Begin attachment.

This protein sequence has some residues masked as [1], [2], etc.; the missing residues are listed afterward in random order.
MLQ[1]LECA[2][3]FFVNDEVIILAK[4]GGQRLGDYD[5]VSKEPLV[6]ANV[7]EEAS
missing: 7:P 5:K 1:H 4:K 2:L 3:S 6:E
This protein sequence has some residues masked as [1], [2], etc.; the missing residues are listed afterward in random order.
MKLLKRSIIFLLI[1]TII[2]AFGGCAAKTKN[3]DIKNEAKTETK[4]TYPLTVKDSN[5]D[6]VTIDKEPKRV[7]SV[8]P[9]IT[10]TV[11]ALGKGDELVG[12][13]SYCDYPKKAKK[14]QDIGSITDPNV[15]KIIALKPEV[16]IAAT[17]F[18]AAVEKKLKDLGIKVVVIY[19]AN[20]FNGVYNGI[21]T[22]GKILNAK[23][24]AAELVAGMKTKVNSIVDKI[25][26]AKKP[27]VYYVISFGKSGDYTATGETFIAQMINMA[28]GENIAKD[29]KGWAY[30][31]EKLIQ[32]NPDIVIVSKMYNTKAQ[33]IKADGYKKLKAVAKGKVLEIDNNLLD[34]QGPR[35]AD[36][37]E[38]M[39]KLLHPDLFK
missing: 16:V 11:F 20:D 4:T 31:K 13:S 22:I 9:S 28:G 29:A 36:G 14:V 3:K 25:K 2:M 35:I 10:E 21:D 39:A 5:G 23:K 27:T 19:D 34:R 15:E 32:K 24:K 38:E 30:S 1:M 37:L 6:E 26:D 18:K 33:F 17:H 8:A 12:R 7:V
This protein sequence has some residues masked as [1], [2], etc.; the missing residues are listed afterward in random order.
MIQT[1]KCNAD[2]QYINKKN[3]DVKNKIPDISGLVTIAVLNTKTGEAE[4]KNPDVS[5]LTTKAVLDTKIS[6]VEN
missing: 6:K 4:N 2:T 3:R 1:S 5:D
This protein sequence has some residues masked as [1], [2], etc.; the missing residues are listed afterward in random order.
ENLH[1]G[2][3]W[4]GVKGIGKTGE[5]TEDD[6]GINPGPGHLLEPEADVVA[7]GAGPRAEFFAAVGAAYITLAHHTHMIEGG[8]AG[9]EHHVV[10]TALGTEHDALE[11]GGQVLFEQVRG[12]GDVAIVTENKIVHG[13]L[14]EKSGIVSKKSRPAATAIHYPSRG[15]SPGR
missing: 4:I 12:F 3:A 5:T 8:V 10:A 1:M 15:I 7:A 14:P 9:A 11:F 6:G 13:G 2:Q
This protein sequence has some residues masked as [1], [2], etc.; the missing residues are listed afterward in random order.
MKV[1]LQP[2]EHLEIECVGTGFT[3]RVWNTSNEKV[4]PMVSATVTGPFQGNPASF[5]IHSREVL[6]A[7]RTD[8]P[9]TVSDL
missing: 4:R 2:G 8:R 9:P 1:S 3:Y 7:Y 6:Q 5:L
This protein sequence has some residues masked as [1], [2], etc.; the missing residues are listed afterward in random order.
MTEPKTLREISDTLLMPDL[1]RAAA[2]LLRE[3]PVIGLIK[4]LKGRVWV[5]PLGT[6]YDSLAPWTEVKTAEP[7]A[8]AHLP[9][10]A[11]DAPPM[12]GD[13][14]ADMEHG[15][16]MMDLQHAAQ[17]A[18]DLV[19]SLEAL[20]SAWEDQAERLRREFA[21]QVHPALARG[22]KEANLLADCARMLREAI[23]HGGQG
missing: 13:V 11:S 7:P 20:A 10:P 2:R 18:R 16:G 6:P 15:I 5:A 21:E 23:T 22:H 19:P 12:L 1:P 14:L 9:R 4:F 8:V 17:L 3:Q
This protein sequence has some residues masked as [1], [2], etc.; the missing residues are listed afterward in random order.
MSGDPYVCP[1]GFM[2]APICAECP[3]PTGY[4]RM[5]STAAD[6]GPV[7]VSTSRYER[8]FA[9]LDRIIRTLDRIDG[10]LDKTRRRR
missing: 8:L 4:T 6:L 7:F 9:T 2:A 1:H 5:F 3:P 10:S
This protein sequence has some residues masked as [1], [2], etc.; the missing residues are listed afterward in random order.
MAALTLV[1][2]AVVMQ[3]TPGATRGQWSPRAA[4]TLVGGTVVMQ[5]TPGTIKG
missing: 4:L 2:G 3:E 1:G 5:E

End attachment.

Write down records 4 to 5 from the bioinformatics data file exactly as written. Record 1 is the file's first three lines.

This protein sequence has some residues masked as [1], [2], etc.; the missing residues are listed afterward in random order.
ENLH[1]G[2][3]W[4]GVKGIGKTGE[5]TEDD[6]GINPGPGHLLEPEADVVA[7]GAGPRAEFFAAVGAAYITLAHHTHMIEGG[8]AG[9]EHHVV[10]TALGTEHDALE[11]GGQVLFEQVRG[12]GDVAIVTENKIVHG[13]L[14]EKSGIVSKKSRPAATAIHYPSRG[15]SPGR
missing: 4:I 12:F 3:A 5:T 8:V 10:A 1:M 15:I 7:A 14:P 9:A 11:F 6:G 13:G 2:Q
This protein sequence has some residues masked as [1], [2], etc.; the missing residues are listed afterward in random order.
MKV[1]LQP[2]EHLEIECVGTGFT[3]RVWNTSNEKV[4]PMVSATVTGPFQGNPASF[5]IHSREVL[6]A[7]RTD[8]P[9]TVSDL
missing: 4:R 2:G 8:R 9:P 1:S 3:Y 7:Y 6:Q 5:L